Saturday, September 10, 2022

Kenneth Fox

An Irish MEP expects the European Commission President will reveal some detail of steps to tackle the energy crisis next week.

Ursula von der Leyen will be delivering the State of the Union address in Strasbourg, after energy ministers held a summit in Brussels yesterday.

The European Commission’s been told to come up with measures, in a few days, to help consumers during the winter.

Dublin MEP Frances Fitzgerald says nothing has been agreed yet on what steps to take: “Some people will be disappointed that they didn’t actually agree on the plan there.”

“They did task the Commission to come up with that plan. It is all about giving support to families and businesses across the EU.”

She is “confident” that there will be measures right across the EU but she said there is conflict around the finer details about the strategy.

It comes as yesterday, the energy ministers of the EU’s 27 nations could not paper over differences on whether and how to impose a price cap on Russian natural gas, with ever-recalcitrant Hungary refusing to agree, saying it would go against its supply interests.

Other countries differed on whether a price cap should apply only to Russia or to other producers too.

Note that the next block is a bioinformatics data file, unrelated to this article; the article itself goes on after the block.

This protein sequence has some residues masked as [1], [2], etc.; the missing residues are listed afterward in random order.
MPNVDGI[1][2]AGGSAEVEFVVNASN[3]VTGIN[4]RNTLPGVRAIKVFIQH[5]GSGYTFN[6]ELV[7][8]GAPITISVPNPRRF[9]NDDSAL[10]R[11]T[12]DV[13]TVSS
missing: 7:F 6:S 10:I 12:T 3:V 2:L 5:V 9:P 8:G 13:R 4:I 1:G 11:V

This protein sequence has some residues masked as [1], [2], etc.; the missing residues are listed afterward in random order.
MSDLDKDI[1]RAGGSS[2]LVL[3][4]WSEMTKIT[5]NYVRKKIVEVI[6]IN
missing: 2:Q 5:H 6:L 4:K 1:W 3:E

An immediate solution had not been anticipated at Friday’s meeting, but it indicated how Moscow’s gas restrictions and threat of a full cut-off have dominated the political agenda of a rich bloc of nations struggling to ensure basic services such as heat and light.

“Russia has used its gas supplies as a weapon to foster an energy crisis next winter but also to weaken our economies and divide – politically – the European Union,” EU energy commissioner Kadri Simson said.

“We have to ensure that their efforts will fail.”

Czech industry minister Jozef Sikela, chair of the emergency meeting, exhorted his colleagues: “We cannot be blackmailed.”

He hoped to overcome other differing views on proposals to bring natural gas and electricity prices back to affordability.

The measures range from windfall levies on oil and gas companies whose profits have risen along with skyrocketing prices to boosting cash for companies to keep operating as they struggle with volatile energy markets.

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